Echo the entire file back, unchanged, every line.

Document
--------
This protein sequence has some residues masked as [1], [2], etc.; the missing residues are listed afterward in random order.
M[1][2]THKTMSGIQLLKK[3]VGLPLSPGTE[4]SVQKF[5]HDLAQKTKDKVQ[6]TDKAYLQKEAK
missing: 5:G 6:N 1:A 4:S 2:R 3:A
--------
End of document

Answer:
This protein sequence has some residues masked as [1], [2], etc.; the missing residues are listed afterward in random order.
M[1][2]THKTMSGIQLLKK[3]VGLPLSPGTE[4]SVQKF[5]HDLAQKTKDKVQ[6]TDKAYLQKEAK
missing: 5:G 6:N 1:A 4:S 2:R 3:A